Abstract

Note: This paper is dedicated to Aaron and Elizabeth Waters on the occasion of Dr. Waters' retirement.

New chemical data from quartz syenite xenoliths and their silica-oversaturated host rocks from the Azores and the Canaries suggest that the nodules are cognate. Silica-over-saturated volcanic rocks on Atlantic islands may be derived by differentiation from basaltic melts. The Canaries, Madeira, and Azores show no simple systematic geochemical differences with respect to distance from the Mid-Atlantic Ridge. Each group contains highly over-saturated rocks and shows major inter-island differences.

The relation between geochemical trends in a volcanic island and its tectonic setting is complex and should be evaluated by a) using several geochemical parameters, such as degree of silica saturation, alkali content, alkali ratios and others; b) recognizing the state of magmatic evolution of an individual island, rather than treating an island group as a homogeneous unit; c) specifying type of tectonic setting that may have caused or influenced generation of a particular magma type, such as melting spot, fracture, and subsidiary rift, apart from the Mid-Atlantic Ridge; d) combining mantle parameters such as depth of generation (pressure) and degree of partial melting with others such as zone refining, rate of ascent and processes in shallow magma chambers.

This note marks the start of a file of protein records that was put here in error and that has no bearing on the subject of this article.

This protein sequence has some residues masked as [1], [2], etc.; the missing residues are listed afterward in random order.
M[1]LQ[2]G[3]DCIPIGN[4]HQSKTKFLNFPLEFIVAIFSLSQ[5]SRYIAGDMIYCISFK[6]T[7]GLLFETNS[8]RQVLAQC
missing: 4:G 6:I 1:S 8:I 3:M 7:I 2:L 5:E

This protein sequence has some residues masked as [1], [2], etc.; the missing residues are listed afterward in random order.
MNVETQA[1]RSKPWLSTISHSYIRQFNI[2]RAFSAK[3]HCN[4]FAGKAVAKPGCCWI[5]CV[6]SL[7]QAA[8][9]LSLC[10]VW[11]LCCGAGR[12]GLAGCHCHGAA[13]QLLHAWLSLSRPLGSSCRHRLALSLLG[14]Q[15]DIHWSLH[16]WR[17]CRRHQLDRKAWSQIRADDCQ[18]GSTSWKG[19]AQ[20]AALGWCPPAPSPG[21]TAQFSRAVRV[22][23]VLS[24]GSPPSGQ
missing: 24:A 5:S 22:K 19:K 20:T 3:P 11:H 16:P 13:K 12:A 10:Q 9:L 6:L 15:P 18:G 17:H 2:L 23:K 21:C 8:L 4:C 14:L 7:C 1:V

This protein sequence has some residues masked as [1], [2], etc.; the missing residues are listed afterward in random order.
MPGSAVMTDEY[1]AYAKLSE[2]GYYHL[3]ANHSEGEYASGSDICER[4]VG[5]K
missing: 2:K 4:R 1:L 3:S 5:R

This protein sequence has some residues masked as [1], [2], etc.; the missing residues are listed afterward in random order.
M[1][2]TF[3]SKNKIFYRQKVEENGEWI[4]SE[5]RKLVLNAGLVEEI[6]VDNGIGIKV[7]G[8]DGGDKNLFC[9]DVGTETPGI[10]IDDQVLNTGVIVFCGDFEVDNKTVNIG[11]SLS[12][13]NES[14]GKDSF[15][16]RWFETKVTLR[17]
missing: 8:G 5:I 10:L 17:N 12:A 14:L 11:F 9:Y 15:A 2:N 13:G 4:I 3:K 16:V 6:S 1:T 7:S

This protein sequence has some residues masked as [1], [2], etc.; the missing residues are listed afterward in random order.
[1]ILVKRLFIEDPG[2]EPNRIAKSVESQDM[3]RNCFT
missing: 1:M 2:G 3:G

A brief attempt to interpret the three island groups is hampered by inadequate knowledge of the tectonics and details of stratigraphy, petrology, and age data. Integrated studies are needed to obtain data from islands that have had historic eruptions and are located at different distances from a spreading center or differ in tectonics. The Azores appear most favorable for such a study.

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